Collaborating well can include many things, but I think the following three are at the top.
- Communication: Whether written, spoken, or over a zoom call, effective developers prioritize communication. They build partnerships with other disciplines, and they nurture an open line of communication. Effective developers broadcast information so that surprises are kept to a minimum.
- Active Listening: Effective developers listen to understand, not to respond. This is part of their curiosity and empathy. They are eager to know how others think and feel. They ask questions to understand people at a deeper level and partner with them to move forward productively.
- Psychological Safety: Collaboration is a two-way street, and effective developers understand that the more input and feedback they get, the higher quality their efforts will be. A way to get good feedback often is to create a safe place for others where trust and rapport can be built without fear of judgment or retaliation.
Collaboration is the glue; without it, the other attributes fall short.
As a generalist, I prefer to have a broad understanding of many things.
Having a breadth of knowledge can help you find the patterns within an otherwise chaotic world or project. Finding dependencies within the work you do quickly is often the result of broad knowledge across different code areas or a tech stack.
Effective developers can also go deep; their breadth of knowledge is augmented by deep domain knowledge or a specialty.
Deep knowledge makes you a great coach and mentor; it’s often the result of years of practice in one or a few specific areas. Consider where you will specialize and where you will go broad.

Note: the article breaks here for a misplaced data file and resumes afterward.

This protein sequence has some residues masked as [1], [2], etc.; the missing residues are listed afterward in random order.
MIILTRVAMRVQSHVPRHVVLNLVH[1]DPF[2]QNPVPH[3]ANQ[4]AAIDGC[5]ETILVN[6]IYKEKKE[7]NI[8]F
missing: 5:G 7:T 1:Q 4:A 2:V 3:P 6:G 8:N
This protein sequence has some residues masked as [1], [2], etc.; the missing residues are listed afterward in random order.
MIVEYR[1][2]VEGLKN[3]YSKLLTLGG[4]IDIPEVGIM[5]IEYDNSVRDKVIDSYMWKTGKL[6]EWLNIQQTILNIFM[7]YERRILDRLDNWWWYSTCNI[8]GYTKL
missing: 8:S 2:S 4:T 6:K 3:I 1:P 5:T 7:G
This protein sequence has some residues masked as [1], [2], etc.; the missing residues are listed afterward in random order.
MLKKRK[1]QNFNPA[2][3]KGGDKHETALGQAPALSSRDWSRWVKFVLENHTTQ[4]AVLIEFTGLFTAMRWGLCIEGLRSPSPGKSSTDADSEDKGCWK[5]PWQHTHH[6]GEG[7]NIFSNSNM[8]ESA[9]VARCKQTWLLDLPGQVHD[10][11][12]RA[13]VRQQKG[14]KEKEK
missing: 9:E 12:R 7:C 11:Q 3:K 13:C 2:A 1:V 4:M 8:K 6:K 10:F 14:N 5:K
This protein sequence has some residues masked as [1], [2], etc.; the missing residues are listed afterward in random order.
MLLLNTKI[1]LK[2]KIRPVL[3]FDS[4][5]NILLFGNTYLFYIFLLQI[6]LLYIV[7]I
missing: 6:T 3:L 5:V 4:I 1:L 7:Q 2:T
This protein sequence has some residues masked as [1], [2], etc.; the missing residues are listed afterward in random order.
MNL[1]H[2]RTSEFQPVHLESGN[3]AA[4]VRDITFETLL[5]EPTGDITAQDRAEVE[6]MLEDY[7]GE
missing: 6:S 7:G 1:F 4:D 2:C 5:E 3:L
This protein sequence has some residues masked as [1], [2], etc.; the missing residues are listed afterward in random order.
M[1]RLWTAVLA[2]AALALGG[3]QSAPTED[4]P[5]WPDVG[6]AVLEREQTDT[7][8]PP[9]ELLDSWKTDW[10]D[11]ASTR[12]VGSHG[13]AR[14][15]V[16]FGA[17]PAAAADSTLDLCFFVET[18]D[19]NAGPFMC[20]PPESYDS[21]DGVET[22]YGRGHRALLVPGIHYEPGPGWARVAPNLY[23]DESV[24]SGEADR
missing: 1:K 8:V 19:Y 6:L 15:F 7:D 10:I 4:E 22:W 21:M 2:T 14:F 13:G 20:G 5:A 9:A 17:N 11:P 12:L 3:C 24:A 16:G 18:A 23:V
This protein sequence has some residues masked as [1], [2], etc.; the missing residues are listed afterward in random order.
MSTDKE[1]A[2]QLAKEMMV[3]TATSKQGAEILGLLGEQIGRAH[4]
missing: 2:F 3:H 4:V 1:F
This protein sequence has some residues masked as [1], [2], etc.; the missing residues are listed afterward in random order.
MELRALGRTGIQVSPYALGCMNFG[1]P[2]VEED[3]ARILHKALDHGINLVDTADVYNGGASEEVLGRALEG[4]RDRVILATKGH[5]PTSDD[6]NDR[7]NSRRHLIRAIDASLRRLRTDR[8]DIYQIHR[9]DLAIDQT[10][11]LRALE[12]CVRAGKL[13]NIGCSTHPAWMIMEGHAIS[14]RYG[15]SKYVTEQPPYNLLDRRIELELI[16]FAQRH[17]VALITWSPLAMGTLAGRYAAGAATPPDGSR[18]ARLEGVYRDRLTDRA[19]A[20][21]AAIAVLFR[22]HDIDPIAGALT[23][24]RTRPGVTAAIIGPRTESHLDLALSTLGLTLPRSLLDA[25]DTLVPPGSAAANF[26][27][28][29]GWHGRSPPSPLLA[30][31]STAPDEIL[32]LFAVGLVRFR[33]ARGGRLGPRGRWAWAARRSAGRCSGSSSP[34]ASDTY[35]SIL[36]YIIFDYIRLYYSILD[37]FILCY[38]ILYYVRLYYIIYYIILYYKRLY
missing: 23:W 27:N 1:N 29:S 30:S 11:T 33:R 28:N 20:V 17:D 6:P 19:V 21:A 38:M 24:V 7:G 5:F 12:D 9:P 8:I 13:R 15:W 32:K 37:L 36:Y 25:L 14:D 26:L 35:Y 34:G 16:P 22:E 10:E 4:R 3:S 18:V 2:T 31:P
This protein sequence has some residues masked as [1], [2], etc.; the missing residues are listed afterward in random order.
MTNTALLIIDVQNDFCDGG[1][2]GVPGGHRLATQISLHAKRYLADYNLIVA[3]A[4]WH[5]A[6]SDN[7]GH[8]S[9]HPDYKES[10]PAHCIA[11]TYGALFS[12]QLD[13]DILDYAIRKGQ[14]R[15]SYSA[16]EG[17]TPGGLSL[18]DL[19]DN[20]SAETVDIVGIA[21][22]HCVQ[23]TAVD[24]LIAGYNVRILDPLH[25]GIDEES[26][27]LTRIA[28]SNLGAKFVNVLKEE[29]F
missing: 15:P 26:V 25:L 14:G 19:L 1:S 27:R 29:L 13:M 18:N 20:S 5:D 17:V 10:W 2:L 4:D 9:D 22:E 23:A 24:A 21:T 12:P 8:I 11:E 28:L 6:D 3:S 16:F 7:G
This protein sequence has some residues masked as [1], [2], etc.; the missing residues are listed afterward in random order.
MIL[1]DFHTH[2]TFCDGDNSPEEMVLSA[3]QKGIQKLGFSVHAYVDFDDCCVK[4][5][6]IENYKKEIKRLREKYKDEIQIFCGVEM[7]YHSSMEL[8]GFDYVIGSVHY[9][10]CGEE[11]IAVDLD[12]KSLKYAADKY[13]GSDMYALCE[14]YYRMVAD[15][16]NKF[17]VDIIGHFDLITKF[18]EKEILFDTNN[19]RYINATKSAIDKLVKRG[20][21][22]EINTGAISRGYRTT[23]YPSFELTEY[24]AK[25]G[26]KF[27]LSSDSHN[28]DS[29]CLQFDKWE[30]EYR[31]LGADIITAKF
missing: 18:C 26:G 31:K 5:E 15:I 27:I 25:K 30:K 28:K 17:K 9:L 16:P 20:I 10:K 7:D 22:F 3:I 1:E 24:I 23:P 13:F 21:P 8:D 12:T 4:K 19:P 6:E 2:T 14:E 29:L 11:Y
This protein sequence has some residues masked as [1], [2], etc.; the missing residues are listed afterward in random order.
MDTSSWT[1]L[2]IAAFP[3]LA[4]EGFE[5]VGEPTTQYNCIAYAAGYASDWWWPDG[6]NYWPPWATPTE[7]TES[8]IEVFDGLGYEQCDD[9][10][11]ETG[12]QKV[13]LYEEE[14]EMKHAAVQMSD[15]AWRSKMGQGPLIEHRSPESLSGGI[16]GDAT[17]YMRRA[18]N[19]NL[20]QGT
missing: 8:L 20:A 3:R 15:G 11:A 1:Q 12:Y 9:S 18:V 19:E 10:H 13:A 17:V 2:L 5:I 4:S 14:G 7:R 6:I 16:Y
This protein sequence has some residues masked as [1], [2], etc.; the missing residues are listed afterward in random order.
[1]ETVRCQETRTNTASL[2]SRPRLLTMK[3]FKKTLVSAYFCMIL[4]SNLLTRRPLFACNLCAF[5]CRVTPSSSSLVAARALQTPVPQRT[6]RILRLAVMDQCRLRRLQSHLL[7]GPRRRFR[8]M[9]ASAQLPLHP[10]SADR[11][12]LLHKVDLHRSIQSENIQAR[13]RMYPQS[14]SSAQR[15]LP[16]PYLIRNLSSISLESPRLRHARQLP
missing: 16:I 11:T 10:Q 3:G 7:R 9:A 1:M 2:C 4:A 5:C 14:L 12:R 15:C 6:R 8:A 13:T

Curiosity is a beautiful trait to have.
It’s a barrier to setbacks and challenges. Curious people are undaunted by pitfalls and surprises because their curiosity empowers them to see unlimited possibilities.
From analyzing and vetting new tools or code libraries to pivoting focus from one mission to the next, curious people want to see what might be hiding around the next corner.
If you find yourself frustrated by tasks that come in sideways, a canceled project, or the unpredictability of your roadmap, ask yourself if you’ve lost your curiosity.
Reignite that curiosity by finding the lessons in current situations. Effective developers ask questions to find out why things are the way they are and to unearth that nugget of knowledge a new path might bring.
There’s a lot to be said for being a great coder, but I didn’t emphasize this because great code won't stand on its own.
If you’re not prioritizing the end-user, breaking things down for clarity, assessing the trade-offs, or collaborating well, how good will your coding efforts really be? While bad code can ruin a project, great code won’t make a project successful.
Code isn’t a force-multiplier for your team, but the attributes above are.